FDA’s risk aversion converts to complicated regulations that contribute to delays due to lack of resources at sites to comply with the regulations, or due to failures to fully understand the intents of the regulations on the parts of clinical trials teams. Meanwhile, as the clear victims of side effects are accounted for, those patients who have yet to access or even know of better drugs to improve their lives remain mostly unidentified. Who can quantify the loss of life or diminishment in quality of life due to delays in terms of improved treatments reaching market?
The prevailing cost of a clinical trial program for the development of a single new drug could range from millions to billions of dollars.10 Only the big pharmaceutical companies will long be able to manage this because they have the resource, but even these firms are complaining; their investment must translate to bigger returns, thus costlier drugs.11 The ones who are excluded from the big trials are the small, innovative pharmaceuticals and biotechnology companies, and it is difficult for them to compete due to cost; however, they could be the source of life-improving drugs and devices.
Quality and Risk Oversight Tracking (QROT)
QROT12 is the use of Big Data analytics and patient-centric solutions that are transparent, and that promote integrity with the ultimate goal of bringing medicines swiftly to patients at affordable prices (see Figure 2*). The industry’s tradition of using mostly batch data transfers is not effective in helping improve data-driven decision-making abilities. With QROT, however, tracking quality and risk indicators (including financial data from enterprise solutions) in real time is very valuable in assessing cost and performance of projects any time of day or night in smart devices.
This QROT concept is further exemplified by the Quality Management Institute, which ascribes to having a “Zero Defect Attitude.”13 As applied to the process of QROT, this attitude means that having “pride of workmanship” leads to people doing things right for the client, and delivering as close to what was promised as accurately as humanly possible. Adopting a “Zero Defect Attitude” empowers project teams to focus on using solutions that can diminish possible deficiencies.
Relating back to the case studies presented, the lack of quality oversight resonated from all the deficiencies identified. The underlying thought that followed was the need to avoid having the same problematic issues arise again and again.
The owner of the studies eventually embarked on trying something different; using the outcomes from the root cause analysis as a tool to defend the study budgets and to secure the use of a new technology for quality risk oversight that tracked and trended data as they came in.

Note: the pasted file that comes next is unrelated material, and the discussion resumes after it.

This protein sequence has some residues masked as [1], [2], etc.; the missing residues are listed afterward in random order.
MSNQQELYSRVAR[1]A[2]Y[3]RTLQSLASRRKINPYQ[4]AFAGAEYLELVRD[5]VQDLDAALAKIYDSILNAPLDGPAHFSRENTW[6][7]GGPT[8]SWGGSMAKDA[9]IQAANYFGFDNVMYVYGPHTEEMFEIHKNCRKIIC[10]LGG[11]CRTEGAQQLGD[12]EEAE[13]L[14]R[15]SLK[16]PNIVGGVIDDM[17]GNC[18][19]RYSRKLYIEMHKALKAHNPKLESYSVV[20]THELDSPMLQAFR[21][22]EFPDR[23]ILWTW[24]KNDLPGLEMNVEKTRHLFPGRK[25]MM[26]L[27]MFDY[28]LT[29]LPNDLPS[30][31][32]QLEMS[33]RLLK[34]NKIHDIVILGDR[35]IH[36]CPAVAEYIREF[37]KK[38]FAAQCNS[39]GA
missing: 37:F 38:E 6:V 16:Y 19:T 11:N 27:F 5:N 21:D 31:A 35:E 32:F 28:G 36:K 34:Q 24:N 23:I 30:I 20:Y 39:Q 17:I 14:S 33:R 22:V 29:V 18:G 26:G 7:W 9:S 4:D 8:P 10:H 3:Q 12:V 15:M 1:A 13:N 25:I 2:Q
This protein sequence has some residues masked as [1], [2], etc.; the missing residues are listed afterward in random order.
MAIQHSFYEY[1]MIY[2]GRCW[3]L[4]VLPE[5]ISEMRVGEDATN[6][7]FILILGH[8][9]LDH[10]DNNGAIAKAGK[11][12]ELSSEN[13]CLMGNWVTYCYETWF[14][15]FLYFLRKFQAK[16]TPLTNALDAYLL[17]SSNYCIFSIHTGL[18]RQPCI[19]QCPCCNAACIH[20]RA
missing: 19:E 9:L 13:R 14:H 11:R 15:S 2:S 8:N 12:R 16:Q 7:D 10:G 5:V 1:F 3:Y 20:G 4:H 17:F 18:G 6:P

Two new, smaller scale studies were launched. This time, the project team used the information from the systems dashboard to closely monitor the progress of the studies. In the process of having a more robust and updated tracking of how the studies were doing, they were also able to enhance their SOPs, propose the continued use of the technology for quality risk oversight, and justify more training for their project team.
After 12 months, these two new studies had clear outcomes in terms of finishing on time and within budget, and more importantly, being available for publication per the targeted date. No more blind spots were noted after adequate tracking had been initiated.
- Getz KA. 2011. Low hanging fruit in the fight against inefficiency. App Clin Trials 20(3). www.appliedclinicaltrialsonline.com/low-hanging-fruit-fight-against-inefficiency
- Medidata Solutions. EDC autoquery rate – a marker for site quality. 2012. App Clin Trials 21(10). www.appliedclinicaltrialsonline.com/edc-autoquery-rate-marker-site-quality
- Robinson M. 2012. The GXP training guidelines: raising standards through competence-based training. App Clin Trials 21(12). www.appliedclinicaltrialsonline.com/gxp-training-guidelines-raising-standards-through-competence-based-training
- U.S. Food and Drug Administration. 2013. Guidance for Industry: Oversight of Clinical Investigations—A Risk-Based Approach to Monitoring. https://www.fda.gov/downloads/Drugs/Guidances/UCM269919.pdf
- European Medicines Agency. 2013. Reflection Paper on Risk Based Quality Management in Clinical Trials. www.ema.europa.eu/docs/en_GB/document_library/Scientific_guideline/2013/11/WC500155491.pdf
- DiMasi J, Hansen R, Grabowski H. 2003. The price of innovation: new estimates of drug development costs. J Health Econ 22:151–85.
- Henderson L. 2017. The clinical trial of tomorrow. App Clin Trials 26(2). www.appliedclinicaltrialsonline.com/clinical-trial-tomorrow
- Wechsler J. 2016. Biomedical R&D faces new regulatory policies and priorities. App Clin Trials 25(12). www.appliedclinicaltrialsonline.com/biomedical-rd-faces-new-regulatory-policies-and-priorities
- Brennan Z. 2015. Amended ICH GCP guideline addresses evolution of trials landscape. Regulatory Focus. www.raps.org/Regulatory-Focus/News/2015/09/29/23282/Amended-ICH-GCP-Guideline-Addresses-Evolution-of-Trials-Landscape/#sthash.M4A7cZxU.dpuf
- Sertkaya A, Wong HH, Jessup A, Beleche T. 2016. Key cost drivers of pharmaceutical clinical trials in the United States. Clin Trials 13(2):117–26. doi: 10.1177/1740774515625964
- Adams CP, Brantner VV. 2006. Estimating the cost of new drug development: is it really $802 million? Health Aff 25:420–8.
- Mitchel JT, et al. 2014. Three-pronged approach to optimizing trial monitoring. App Clin Trials 23(6):37–44. http://alfresco.ubm-us.net/alfresco_images/pharma/2015/12/18/b2bc0683-9872-4e76-82bc-e5a5838028b2/2014-06ACT.pdf
- Quality Management Institute. Executive Bulletin Archive. Q&A from QM Nation on Zero Defects Attitude©. http://qualitymanagementinstitute.com/ebarchive/EB111.aspx
Nadina Jose, MD, (email@example.com) is president and founder of Anidan Group Pte Ltd. in Singapore.
*To see tables and/or figures associated with this article, please access the October 2017 full-issue PDF.